Matthew 21:1-11
Key Verse 21:5

“Say to the Daughter of Zion, ‘See, your king comes to you, gentle and riding on a donkey, on a colt, the foal of a donkey.’”

In the world we live in every day, being the first or the last in anything is a big thing. In sports for example, to come out first or last makes a big difference. Champions march off to honor and glory, while losers fade away in defeat. But Jesus explains to us that in God’s world, it’s not like that at all! Champions are usually the last while losers are the first. I know, it’s an upside-down thing. But Jesus tells us a truth worth keeping close to your heart; he says: “Whoever wants to be first must be your slave” (20:27) for, “Many who are first will be last, and many who are last will be first” and he’s not kidding! (19:30) It shouldn’t surprise us that God’s standards are so different from the worlds’. Jesus never stops telling us this, hoping that we who belong to him accept this truth and experience his kingdom. People’s idea of victory usually involves making it big in this world, even if it means ruining others to make it. When a servant of God teaches humility and self denial, he is ridiculed and abandoned and cast off like an old garment! But the Lord really wants us to be champions in humility and in sacrifice. Who can fully understand this kind of wisdom! We often don’t. But we don’t need to, so long as it’s the Lord’s teaching! Still, Jesus wants us to understand that the real champions and winners are those who imitate him and walk in his footsteps. And where did his footsteps lead except to cross of sacrifice and life. We who love him should always bear this in mind: “The Son of Man did not come to be served, but to serve, and to give his life as a ransom for many” (20:28), and called us to follow him!

Jesus was now finally on his way to Jerusalem to give his life as a random for many. He was now ready to march into Jerusalem to give his life for the sins of the world. There was never a doubt that Jesus is our Savior. Even blind men were able to see that! (20:29-34) They shouted “Lord, Son of David, have mercy on us!” They were sure that Jesus was the Savior of our souls. They were sure that the Savior was full of mercy. When Jesus heard their cry for help, he stopped and asked them, “What do you want me to do for you?” And they only asked if he would open heir eyes. They wanted to see his face whose grace was their salvation. When he opened their eyes to see, they did what their hearts compelled them to do. They followed him! In the Christian family, there are those who get what they ask for in prayer then go their own way. I think they need to learn from the blind men how a person ought to respond to God’s grace; that is, follow Jesus with all your heart and mind, soul and strength!

This was not the first time Jesus came to Jerusalem. But this time he was ready to march into Jerusalem for the last time to claim his crown of victory. We call this “The Triumphal Entry”! But honestly, it didn’t seem at all like a victory! Actually, when you look at it from a human perspective, it seems like a terrible defeat. It seems as if the forces of evil had completely defeated the forces of good. It seemed as if evil had finally won the day. It seems as if everything Jesus came to do and did was in vain— a total waste. Yet Jesus entered Jerusalem for the last time ready to surrender himself to the authorities who would capture him, torture him, and then crucify him in absolute rejection of his divine person and of everything he came to fulfill. How on earth, then, does the Bible and Christian history consider this a “Triumphal” entry? You can understand this only when you understand that Jesus’ selfless sacrifice led to the defeat of our greatest enemy, sin and death. That’s why it’s the greatest victory in heaven and on earth!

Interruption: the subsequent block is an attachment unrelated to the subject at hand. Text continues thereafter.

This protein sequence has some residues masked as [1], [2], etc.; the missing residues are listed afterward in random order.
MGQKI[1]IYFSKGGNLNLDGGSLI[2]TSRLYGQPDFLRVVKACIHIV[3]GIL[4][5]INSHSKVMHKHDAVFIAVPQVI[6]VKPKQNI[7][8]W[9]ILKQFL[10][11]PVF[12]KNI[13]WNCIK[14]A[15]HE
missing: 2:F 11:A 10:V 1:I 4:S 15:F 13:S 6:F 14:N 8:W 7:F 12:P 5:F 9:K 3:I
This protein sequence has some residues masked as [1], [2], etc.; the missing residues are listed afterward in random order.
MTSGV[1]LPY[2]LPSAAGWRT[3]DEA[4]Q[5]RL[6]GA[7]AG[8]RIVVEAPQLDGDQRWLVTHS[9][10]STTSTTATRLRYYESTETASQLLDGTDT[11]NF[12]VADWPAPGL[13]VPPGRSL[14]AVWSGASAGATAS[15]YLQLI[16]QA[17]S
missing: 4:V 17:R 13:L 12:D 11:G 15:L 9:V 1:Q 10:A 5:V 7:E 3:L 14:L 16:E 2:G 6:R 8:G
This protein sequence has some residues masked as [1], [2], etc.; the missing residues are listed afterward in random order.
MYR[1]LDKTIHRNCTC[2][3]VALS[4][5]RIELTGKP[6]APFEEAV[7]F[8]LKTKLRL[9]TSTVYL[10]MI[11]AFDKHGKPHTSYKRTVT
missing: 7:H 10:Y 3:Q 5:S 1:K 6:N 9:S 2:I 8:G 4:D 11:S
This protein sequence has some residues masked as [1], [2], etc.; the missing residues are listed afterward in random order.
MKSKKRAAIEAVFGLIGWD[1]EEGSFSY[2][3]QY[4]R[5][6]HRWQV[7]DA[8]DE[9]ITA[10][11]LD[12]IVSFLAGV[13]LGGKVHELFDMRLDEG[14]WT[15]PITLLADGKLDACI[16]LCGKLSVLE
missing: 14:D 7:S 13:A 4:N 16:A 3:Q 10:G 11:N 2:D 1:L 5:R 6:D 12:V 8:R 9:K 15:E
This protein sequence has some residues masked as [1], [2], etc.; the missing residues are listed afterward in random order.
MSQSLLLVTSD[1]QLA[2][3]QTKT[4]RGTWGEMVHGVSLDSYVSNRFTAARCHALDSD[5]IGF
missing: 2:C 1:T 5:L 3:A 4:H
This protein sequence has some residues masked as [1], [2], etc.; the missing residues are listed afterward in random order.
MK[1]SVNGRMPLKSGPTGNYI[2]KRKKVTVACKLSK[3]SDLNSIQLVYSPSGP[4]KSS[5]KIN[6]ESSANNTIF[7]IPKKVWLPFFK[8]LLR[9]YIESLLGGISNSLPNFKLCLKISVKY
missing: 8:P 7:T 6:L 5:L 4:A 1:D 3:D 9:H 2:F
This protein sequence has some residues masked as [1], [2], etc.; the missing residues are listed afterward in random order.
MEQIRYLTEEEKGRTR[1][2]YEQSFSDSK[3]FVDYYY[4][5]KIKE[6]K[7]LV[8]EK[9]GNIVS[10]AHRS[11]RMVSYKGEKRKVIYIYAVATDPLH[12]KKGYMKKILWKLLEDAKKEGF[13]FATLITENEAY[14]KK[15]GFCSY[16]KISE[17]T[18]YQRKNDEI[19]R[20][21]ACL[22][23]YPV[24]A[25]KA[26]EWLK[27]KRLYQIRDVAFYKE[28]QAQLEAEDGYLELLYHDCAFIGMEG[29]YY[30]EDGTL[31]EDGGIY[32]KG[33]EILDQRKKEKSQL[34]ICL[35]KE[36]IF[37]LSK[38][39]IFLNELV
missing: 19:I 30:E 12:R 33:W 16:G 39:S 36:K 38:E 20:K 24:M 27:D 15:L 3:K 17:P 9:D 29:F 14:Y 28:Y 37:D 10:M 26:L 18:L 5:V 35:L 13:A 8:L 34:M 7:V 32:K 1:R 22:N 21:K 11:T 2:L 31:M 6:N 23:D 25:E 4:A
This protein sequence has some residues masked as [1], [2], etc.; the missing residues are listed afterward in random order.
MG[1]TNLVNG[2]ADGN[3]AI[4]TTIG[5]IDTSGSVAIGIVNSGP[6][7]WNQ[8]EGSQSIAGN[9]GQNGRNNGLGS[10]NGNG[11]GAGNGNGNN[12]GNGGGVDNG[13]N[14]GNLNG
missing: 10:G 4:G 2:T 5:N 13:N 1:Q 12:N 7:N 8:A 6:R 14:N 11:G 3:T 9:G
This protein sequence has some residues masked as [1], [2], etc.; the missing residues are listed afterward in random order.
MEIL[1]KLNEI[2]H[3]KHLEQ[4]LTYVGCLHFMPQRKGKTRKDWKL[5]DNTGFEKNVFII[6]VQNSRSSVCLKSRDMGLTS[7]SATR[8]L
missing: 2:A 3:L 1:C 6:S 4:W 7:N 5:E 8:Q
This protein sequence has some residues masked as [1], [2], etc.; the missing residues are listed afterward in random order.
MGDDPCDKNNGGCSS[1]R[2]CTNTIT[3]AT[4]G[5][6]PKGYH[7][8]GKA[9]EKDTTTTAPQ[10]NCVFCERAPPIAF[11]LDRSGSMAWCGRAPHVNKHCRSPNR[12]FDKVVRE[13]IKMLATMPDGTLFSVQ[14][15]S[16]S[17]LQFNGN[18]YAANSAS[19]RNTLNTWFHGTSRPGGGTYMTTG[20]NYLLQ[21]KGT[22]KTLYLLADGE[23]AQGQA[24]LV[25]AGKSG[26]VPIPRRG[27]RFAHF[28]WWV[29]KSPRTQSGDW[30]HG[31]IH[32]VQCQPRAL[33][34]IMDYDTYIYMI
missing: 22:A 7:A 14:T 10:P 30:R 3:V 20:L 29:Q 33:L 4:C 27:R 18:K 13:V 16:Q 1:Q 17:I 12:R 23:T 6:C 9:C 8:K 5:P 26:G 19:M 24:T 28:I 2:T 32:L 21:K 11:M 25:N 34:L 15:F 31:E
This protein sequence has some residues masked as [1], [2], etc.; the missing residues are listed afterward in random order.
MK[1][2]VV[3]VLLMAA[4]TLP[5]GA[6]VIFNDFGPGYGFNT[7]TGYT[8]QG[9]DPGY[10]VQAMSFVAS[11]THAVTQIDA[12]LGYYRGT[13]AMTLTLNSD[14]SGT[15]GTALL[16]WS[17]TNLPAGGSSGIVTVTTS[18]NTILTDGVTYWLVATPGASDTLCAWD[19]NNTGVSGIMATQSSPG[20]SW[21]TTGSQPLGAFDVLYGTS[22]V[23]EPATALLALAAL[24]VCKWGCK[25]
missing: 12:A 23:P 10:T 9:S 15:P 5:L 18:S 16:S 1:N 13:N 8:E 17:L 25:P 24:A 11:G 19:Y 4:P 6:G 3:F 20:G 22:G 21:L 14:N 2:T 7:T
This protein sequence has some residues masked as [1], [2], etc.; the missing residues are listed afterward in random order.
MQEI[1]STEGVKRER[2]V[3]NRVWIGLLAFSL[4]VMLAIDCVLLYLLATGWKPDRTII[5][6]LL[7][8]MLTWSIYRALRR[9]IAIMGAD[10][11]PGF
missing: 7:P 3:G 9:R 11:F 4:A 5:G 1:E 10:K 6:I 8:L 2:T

Look at verses 1-3. As Jesus and his company of disciples approached Jerusalem, he instructed two of them to go to the village ahead, find a donkey tied there with her colt, to untie them and then to bring them to him. He also said to them: “If anyone says anything to you, tell him that the Lord needs them, and he will send them right away.” This is now very interesting. Jesus asking his disciples to do something seemingly unscrupulous, difficult and even dangerous! He’s basically telling them to bring him someone else’s property, and without permission. From a human perspective, it seems as though he was encouraging them to claim for him something that didn’t belong neither to them nor to him. But there’s an important spiritual lesson here for them and all of us to learn. We all need to learn the “Lordship of Christ”. What this means is that Jesus would have his disciples and us know and remember that he is the Lord of all creation— and that all things in heaven and on earth belong to him— and that everything was created to serve him and his divine purpose. Now that’s a crucial lesson to keep in our hearts, something we shouldn’t ever forget. He’s the Lord of all things (and that includes your life and possessions, and that of every human being who has ever lived). And all things were created, and are there, for one and only one purpose— to serve his and only his divine purpose!